With bag lining (B) right side up, place pressed pocket 7” from top edge of lining (B), with the unsewn edge of the pocket at the bottom. Sew in place, starting at one upper corner and sewing down and around to the other upper corner. Repeat Step 3 with bag lining (B).

Step 6: With bag exterior (A) right side out and bag lining (B) wrong side out, place A inside B as shown. Pin top edges together.

Step 7: Sew top edge through all layers. Open a 2” portion of a side seam on lining (B) and pull bag right side out. Press, paying special attention to the upper edge. Topstitch upper edge through all layers. Sew shut the open portion of lining seam.

Step 8: With right sides facing, sew short edge of straps G&G and H&H together. Press seams open. With right sides facing, match all edges of G&G and H&H and sew. Leave one short end unsewn, and turn strap right side out. Press, paying special attention to the edges.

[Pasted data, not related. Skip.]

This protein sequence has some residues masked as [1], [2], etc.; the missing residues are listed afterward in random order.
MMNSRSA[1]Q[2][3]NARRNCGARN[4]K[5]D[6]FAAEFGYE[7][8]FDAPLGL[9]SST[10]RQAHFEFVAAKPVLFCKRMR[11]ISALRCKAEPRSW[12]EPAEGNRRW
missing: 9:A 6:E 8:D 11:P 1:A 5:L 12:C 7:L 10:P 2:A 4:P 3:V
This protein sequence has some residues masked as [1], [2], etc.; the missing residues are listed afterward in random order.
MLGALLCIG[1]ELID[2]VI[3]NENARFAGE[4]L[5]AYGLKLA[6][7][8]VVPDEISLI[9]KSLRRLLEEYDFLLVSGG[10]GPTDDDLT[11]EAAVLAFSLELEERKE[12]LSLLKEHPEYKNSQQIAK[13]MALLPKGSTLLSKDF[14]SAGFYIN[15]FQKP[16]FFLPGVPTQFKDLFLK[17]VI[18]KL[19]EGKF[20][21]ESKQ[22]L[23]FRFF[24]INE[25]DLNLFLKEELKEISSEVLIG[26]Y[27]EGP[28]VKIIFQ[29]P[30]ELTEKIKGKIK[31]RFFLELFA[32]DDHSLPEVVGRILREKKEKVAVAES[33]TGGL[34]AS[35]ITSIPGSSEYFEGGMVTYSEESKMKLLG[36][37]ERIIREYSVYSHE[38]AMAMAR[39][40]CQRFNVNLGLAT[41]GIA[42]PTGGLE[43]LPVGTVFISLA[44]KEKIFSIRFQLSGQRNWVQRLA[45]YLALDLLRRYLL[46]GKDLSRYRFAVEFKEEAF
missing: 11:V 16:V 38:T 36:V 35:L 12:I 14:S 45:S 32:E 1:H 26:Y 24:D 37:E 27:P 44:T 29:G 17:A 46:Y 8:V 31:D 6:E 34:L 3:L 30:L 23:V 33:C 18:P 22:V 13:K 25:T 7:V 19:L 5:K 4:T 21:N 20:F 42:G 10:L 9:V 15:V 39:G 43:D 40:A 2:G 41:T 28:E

Final Step: Pin strap on bag, 4” from upper edge, and test length of it. Cut the unsewn end of the strap to shorten as needed. Turn unsewn edge in and press in place. Topstitch around the entire strap edge. Pin strap to bag, 4” from upper edge, and sew an “X” shape at strap end through all layers. (Attaching the strap 4” from upper edge allows the bag to fold over). Voila!

{ 30 comments }

Speckless has a pattern for this cute crochet bag.

{ 2 comments }